Danger of rabies constant in wildlife
The Colorado Division of Wildlife is reminding people to be aware of rabies being spread by wildlife.
Rabies can be present in a variety of wildlife species. Bats are the most common carriers of rabies in Colorado, but skunks, raccoons, squirrels, foxes and other animals can be infectious.
During spring and early summer, people encounter newborn animals in urban areas, in the mountains and on the plains and want to pick them up. This involves a risk of being bitten by the animal or the animal's mother. In all locations, the rule of thumb is to leave them along.
Number of licenses for elk increases
Antlerless elk licenses will increase from 106,899 in 2000 to 109,104 in 2001, a 2 percent increase.
The increase in hunting licenses, approved by the Wildlife Commission earlier this month, is designed to help reduce an elk population that is still well above the population objectives, according to the Colorado Division of Wildlife.
While Colorado's elk population is strong, the state's deer population is well below population objectives on the Western Slope. As a result, the Wildlife Commission decreased the number of Western Slope antlerless deer licenses from 10,667 in 2000 to 6,559 in 2001 a 39 percent reduction.
Many game-management units will have few, if any, doe licenses in 2001. Areas including Middle Park, the northern Front Range and the area around Meeker, Craig and Rifle will have fewer antlerless deer licenses than last year because herds have been brought closer to the population objectives but some fawn/doe ratios have fallen.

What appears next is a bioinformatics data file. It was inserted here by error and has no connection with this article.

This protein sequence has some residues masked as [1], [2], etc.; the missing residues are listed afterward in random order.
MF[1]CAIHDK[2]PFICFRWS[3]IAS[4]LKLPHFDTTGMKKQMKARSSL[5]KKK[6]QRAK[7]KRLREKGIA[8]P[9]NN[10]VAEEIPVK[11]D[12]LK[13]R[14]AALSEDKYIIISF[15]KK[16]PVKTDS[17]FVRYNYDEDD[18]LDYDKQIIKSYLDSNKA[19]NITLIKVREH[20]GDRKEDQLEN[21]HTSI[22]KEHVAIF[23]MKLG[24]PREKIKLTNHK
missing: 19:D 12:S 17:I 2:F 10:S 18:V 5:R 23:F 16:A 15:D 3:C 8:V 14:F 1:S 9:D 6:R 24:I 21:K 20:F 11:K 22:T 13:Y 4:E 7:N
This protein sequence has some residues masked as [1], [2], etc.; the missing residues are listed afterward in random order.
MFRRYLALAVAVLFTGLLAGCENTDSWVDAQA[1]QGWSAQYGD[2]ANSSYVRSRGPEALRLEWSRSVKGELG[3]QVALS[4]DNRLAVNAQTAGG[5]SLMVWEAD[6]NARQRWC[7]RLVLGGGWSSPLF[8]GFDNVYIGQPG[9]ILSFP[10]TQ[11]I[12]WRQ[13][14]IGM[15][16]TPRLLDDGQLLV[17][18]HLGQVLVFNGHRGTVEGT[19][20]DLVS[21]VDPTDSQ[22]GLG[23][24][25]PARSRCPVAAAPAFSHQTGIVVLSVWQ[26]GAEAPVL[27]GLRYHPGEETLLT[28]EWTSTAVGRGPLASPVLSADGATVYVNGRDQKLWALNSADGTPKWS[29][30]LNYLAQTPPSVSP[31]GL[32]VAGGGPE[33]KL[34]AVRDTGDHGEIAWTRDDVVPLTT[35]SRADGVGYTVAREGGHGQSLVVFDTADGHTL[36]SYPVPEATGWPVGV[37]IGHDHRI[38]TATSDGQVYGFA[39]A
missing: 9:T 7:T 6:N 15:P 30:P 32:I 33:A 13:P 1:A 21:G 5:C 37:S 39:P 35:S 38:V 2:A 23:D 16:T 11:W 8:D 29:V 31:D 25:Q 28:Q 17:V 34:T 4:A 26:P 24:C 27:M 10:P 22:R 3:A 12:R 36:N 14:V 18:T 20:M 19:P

Campaign started to educate public
The Trappers Lake Group of the Sierra Club, in conjunction with other Sierra Club groups around the state, is launching a Great Outdoors Colorado public education campaign.
The local chapter of the Sierra Club will be gathering postcards to send to Gov. Bill Owens to launch its campaign to protect more open space through the Great Outdoors Colorado program. The governor has allowed money for land purchases to be diverted away from open-space protection.
"We have GOCo to thank for helping to preserve our Yampa River Valley but our need for open space preservation hasn't ceased. Pristine places in our backyard such as Emerald Mountain are still at risk," said Jane Toothaker, chair of the Trappers Lake Sierra Club Group in Steamboat Springs.